Many law students think of the Restatements of the Law as nothing more than the brief excerpts included in their case books. This week, in his special column, “Research Tips from an Old School Librarian,” research librarian John Shafer will show you why you may want to dig deeper into the Restatements.
What are the Restatements?
The Restatements of Law, published by the American Law Institute (ALI), are a valuable resource for law students, legal professionals, and scholars alike. These authoritative and influential legal treatises aim to clarify, simplify, and modernize various areas of common law in the United States.
By distilling and restating the general principles and rules derived from case law, statutes, and legal scholarship, the Restatements provide a clear and comprehensive summary of the current state of the law. They serve as a reference for judges, lawyers, scholars, and legislators, guiding courts in areas where the law may be ambiguous or inconsistent. Although not legally binding, the Restatements often act as persuasive authority in judicial decision-making, shaping the development and evolution of the law.
The Restatements, along with their accompanying examples, illustrations, and annotations, are invaluable tools for law professors and students. Professors often draw from the examples and illustrations to create the hypotheticals they use in lectures and examinations, designing engaging and challenging problems that test students’ comprehension of legal concepts and principles. You, as a student, on the other hand, can employ these examples and illustrations to prepare for exams, enhance readiness for being called on in class, and deepen your understanding of the Restatements.
The annotations that accompany the Restatements are also helpful for locating case law that cites specific Restatement sections. By examining these annotations, you can identify relevant legal authority to support your arguments and enrich your research, as well as observe the practical impacts the Restatements have on the development and evolution of the law.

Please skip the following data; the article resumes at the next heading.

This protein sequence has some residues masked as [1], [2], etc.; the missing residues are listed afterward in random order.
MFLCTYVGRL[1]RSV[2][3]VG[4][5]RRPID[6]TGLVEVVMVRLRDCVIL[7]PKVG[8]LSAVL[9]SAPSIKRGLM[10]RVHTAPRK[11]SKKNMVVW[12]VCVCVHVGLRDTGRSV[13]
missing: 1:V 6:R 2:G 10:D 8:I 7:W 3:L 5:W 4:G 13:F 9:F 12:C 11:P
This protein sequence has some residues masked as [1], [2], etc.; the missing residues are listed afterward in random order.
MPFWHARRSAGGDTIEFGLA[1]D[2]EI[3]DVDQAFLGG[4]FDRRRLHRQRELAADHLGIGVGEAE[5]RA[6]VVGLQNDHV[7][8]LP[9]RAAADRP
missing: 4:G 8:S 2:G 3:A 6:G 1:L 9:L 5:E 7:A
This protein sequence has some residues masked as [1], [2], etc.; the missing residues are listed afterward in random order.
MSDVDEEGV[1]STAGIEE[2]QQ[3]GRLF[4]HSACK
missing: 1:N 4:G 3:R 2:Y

Accessing the Restatements:
In Print: The Zief Law Library has a fairly complete collection of the Restatements in print. They are located behind the Circulation and Reserve Desk and can be checked out for use in the library. The Ignacio library catalog shows a list of our current Restatement holdings:
Online: The full text of the Restatements is not freely available on the internet due to copyright restrictions. However, you can access the complete Restatements through legal research platforms, such as Westlaw, LexisNexis, HeinOnline, and Bloomberg Law (BL has a subset of all the Restatements available). Links to each of those services appear below — you will need to use your personal academic password or identify yourself as a USF Law student in order to use them:
In conclusion, the Restatements of Law are a valuable resource for law students seeking to strengthen their understanding of common law principles. By examining the Restatements and their accompanying examples, illustrations, and annotations, you can develop problem-solving skills, boost your confidence in class, excel in exams, and better prepare for your future legal career.